1

I have two files. File1 is a csv with 60 fields:

111,Check1|^/h1/h2/h3,22062014184500,20,0.....
111,Check2|^/h43/h40/h9,22062014184500,4,.....
111,Check3|^/h1/h3/h4,22062014184500,0,0,.....

File2 is a mapping file:

OPUM04181,Check1|^/h1/h2/h3
OPUM04040235,Check3|^/h1/h3/h4
OPUM04051898,Check2|^/h43/h40/h9 

Now what I have to do is in field 2 of file 1 I have to replace the field with the field 1 of file 1 of matching field 2. Example:

Now what I have to do is replace field 2 of file1 with field 1 of the line in file2 matching field 2. Example:

In file1:

111,Check1|^/h1/h2/h3,22062014184500,20,0.....

will be

111,OPUM04181,22062014184500,20,0..... 

where OPUM04181Check1|^/h1/h2/h3 is mapped in file2.

My constraint is that File1 and file2 don't have the same set of values; their count is different. Also, the line count is 3 million for both files.

This is what I was trying:

  • I ran a loop taking field 2 in file1
  • I was checking if that field is present in file2.
  • If present, I took the field 1 in file2.
  • I was replacing the field2 in file1 using sed s///g. But this is taking an enormous amount of time.

Also I can not sort File1.

What is a faster method?

  • There seems to be two problems. First, you are doing the complete look up 3 million times. Second, File2 is sorted by the first column (if at all) and you are looking up the second column. I think it is going to be worth the effort to first create a new temporary File2 which is sorted the way you need it to be so that you can use a binary search which is much faster (which is really going to matter when you are doing this so many times). This is all asking a lot from the shell but perhaps someone will know how. – krowe Jun 26 '14 at 12:58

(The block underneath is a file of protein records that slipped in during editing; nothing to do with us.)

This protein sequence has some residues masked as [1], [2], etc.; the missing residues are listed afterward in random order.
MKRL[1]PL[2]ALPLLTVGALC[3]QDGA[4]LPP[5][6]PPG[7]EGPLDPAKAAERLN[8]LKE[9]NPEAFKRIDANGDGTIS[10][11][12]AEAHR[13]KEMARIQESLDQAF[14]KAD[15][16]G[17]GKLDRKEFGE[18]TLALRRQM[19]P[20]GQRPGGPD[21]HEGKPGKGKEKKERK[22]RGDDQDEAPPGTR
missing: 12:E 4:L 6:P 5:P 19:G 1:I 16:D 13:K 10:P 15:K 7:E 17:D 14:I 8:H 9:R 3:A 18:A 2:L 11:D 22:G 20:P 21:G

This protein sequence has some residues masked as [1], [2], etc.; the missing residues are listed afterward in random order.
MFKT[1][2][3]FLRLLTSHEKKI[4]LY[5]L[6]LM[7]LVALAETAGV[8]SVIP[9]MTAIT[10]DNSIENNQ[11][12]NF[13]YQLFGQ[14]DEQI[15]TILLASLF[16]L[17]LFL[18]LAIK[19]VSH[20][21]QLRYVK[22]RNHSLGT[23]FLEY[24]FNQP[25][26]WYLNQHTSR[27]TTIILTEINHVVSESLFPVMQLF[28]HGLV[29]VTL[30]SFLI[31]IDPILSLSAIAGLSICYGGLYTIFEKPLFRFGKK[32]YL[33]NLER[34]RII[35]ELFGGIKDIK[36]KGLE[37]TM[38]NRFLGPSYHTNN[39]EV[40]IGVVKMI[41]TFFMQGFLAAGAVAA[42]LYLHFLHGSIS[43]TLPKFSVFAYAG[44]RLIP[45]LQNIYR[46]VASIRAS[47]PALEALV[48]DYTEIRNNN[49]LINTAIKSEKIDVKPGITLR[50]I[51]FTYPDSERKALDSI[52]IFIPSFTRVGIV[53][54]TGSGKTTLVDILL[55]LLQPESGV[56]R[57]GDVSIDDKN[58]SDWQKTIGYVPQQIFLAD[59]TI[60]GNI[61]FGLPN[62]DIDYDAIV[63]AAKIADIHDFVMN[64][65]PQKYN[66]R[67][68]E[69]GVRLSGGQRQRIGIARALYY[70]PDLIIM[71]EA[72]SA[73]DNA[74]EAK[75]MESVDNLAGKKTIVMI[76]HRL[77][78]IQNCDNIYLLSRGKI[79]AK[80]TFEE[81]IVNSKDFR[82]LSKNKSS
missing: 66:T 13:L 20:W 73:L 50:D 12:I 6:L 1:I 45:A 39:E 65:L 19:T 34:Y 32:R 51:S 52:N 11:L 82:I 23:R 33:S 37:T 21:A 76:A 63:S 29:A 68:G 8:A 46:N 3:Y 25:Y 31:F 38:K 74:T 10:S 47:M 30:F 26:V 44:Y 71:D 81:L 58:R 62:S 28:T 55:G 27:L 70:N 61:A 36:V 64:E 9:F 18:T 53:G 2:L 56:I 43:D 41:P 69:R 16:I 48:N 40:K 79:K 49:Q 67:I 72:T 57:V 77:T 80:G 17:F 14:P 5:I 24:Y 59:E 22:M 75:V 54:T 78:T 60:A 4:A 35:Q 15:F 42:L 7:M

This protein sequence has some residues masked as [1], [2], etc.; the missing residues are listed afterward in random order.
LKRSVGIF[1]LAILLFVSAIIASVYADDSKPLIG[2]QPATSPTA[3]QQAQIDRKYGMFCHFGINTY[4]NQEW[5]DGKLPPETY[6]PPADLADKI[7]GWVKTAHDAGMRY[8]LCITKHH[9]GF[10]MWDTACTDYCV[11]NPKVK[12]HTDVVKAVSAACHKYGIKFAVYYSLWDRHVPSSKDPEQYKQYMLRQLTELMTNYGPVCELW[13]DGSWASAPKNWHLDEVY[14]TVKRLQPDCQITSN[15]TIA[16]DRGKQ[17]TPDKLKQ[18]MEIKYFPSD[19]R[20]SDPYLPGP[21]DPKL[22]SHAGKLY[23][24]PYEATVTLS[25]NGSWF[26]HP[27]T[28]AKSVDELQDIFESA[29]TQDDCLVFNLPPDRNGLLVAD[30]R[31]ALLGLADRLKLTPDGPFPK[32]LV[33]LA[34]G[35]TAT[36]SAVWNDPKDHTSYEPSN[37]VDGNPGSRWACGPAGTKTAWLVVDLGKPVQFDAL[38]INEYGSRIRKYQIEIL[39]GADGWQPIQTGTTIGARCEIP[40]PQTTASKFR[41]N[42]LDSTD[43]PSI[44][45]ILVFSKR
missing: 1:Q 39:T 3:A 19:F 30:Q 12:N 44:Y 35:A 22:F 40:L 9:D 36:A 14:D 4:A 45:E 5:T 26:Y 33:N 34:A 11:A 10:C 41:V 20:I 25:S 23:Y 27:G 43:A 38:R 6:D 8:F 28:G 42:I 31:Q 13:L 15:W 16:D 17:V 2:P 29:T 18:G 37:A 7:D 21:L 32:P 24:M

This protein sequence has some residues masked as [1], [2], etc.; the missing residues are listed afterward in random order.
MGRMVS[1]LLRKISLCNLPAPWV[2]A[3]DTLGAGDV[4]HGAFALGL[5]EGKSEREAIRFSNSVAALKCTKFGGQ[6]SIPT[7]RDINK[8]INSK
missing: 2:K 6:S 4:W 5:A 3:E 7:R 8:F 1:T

• If you're allowing scripting languages, they're going to be the simplest method of doing this (likely most efficient as well). You'll want to load columns 1 & 2 of File2 into a hash, and then fetch from the hash while iterating over File1. – Patrick Jun 26 '14 at 13:01
  • @Patrick Please can you elaborate or give an example. I have never worked using hash. and yes I am trying this in bash script. – roy_soham Jun 26 '14 at 13:04
  • hi @krowe Unfortunately File2 is not Sorted by field 1. – roy_soham Jun 26 '14 at 13:07
0
awk -F, -v OFS=, '
    NR==FNR {opu[$2]=$1; next} 
    $2 in opu {$2 = opu[$2]; print}
' file2 file1

This reads the "mapping" file into memory, and then replaces the 2nd field for file1. Each file is processed exactly once.

The output goes to stdout, so to replace the file "in place" do

awk ... file2 file1 > tempfile && mv tempfile file1
  • I copy-pasted your code.this is giving me output: awk: syntax error near line 1 awk: bailing out near line 1 – roy_soham Jun 26 '14 at 14:00
  • 1
    what is your OS? your version of awk? – glenn jackman Jun 26 '14 at 19:07

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